Cynometra ramiflora facts for kids
Quick facts for kidsCynometra ramiflora
A tree in the family Fabaceae, Cynometra ramiflora is found in mangroves and flooded forests from New Caledonia in the western Pacific west to Queensland in Australia, New Guinea, Island Southeast Asia, and Tropical Asia as far west as India. Its wood is used for construction and fuel, and parts of plant are ascribed medicinal use.
The epithet of the species, ramiflora refers to the ramiflorous inflorescences, deriving from the Latin rami- (pertaining to branches) and -florus (flowered).
The tree grows up to 10-20 m tall. The trunks dbh is up to 60 cm, it can be buttressed or multistemmed, and has a red blaze (longitudinal cut exposure of bark). Leaves are compound with one, rarely two, pairs of leaflets. New leaves are pink. Lateral veins form loops well inside blade margin. Inflorescence axis is up to 20 mm long, up to 20-flowered, petal are white. Fruit is an asymmetrical, roughly globose nut, roughly 45 × 39 × 34 mm, rust brown and woody, solitary seed. Flowering while in cultivation has been recorded in August and October, fruiting has been recorded in Queensland in October and in cultivation in May.
In Australia, C. ramiflora can be distinguished from other Cynometra species by the glabrous rachis and petiolules of the leaves (though these are minutely hairy or glabrescent on Christmas Island), the globose fruit with a small beak near the apex of the dorsal side, and by the pink new leaves.
Cynometra ramiflora grows on both rocky and sandy seashores, besides tidal rivers, on the landward side of mangrove forests, and in inland forests up to 400 m elevation. It is particularly found in environments that experience flooding or high soil moisture. It is found in primary, secondary and disturbed forests. In the native limestone forest of the island of Saipan (largest of the Northern Mariana Islands), it is co-dominant in the canopy with Pisonia grandis and, along with Guamia mariannae, it is most common in the understorey. At Cape York Peninsula, Queensland, and Christmas Island it grows in mangrove forest and adjacent rainforest, particularly seasonally flooded areas, at elevation from sea level to 20 m. In Cambodia it grows in back-mangrove forests and freshwater flooded forests.
The species is found in New Caledonia, Caroline Islands, Solomon Islands, Guam, Federated States of Micronesia, Northern Mariana Islands, Queensland (Australia), Bismarck Archipelago, New Guinea, Maluku, Palau, Lesser Sunda Islands, East Timor, Sulawesi, Philippines, Borneo, Java, Sumatra, Christmas Island, Singapore, Malaysia, Thailand, Cambodia, Nicobar Islands, Andaman Islands, Bangladesh, India, Sri Lanka. It has been naturalized in the Society Islands (Tahiti and others) In Queensland, it is known only from the tip of Cape York. In Myanmar it is found in the Tanintharyi and Ayeyarwady Regions and Rakhine State.
In Manusela National Park, Seram, eastern Indonesia, the fruit are eaten by Geoffroyus geoffroyi, the red-cheeked parrot, while the flowers or nectar are fed on by Philemon subcorniculatus, the Seram friarbird. The plant is a food source for the Nolidae moth Carea costiplaga Swinhoe, 1893.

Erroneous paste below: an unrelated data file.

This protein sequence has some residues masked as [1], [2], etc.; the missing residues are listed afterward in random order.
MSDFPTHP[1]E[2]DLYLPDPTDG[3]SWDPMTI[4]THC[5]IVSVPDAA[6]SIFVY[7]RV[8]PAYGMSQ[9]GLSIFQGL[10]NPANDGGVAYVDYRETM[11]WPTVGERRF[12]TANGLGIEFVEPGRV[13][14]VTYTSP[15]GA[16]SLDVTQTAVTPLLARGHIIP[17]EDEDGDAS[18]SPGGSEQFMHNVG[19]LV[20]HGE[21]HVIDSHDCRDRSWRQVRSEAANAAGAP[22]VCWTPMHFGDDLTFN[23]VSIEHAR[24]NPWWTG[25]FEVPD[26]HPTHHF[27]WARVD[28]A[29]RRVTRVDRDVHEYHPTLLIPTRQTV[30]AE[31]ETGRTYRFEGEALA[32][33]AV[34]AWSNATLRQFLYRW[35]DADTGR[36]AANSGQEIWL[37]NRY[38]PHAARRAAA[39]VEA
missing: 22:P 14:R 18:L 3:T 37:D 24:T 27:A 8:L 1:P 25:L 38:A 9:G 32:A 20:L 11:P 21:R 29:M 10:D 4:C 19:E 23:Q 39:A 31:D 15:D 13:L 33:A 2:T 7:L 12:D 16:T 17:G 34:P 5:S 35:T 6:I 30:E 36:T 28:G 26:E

The tree has been rated as having least concern conservation status by the International Union for Conservation of Nature (IUCN). This is because even though it may be locally impacted by deforestation, it has a large and widespread population with no major threats. The species is assessed as threatened in Singapore.
- cynometra, wrinkle pod mangrove (Australia)
- kateng, kepel, wunut (Indonesia)
- katong, katong laut (laut="ocean", Malay)
- châmpré:nh (Khmer)
- myinga, ye-minga (Myanmar)]
Cynometra ramiflora has hard and heavy timber, which is used in small volumes in construction, including for door posts. The wood is also used for tool handles, wood craft and ornamental work. The species is cultivated for ornamental purposes, and the leaves, roots and seeds are harvested for use in traditional medicine. The wood is used for temporary constructions in Cambodia. It makes excellent firewood. In India, in order to treat skin diseases, the leaf is boiled in cow's milk, mixed with honey and then applied externally. Oil from the seed is also used for skin diseases, applied externally, while the root is given as a purgative and cathartic.
Amongst the Rejang people of southwestern Sumatera, C. ramiflora is one of the trees that are most frequently regarded as a sialang tree. These are trees, tall and outstanding in the forest, with a nest of the honeybee Apis dorsata. Each sialang tree is held to have a sacred occupant, usually a female deity (though sometimes called Sernad Belelkat) who is the owner of the bees, nest and honey. To gather the wild honey from this tree is regarded as going into the perilous realm of the spirit world, and appropriate precautions need to be taken.
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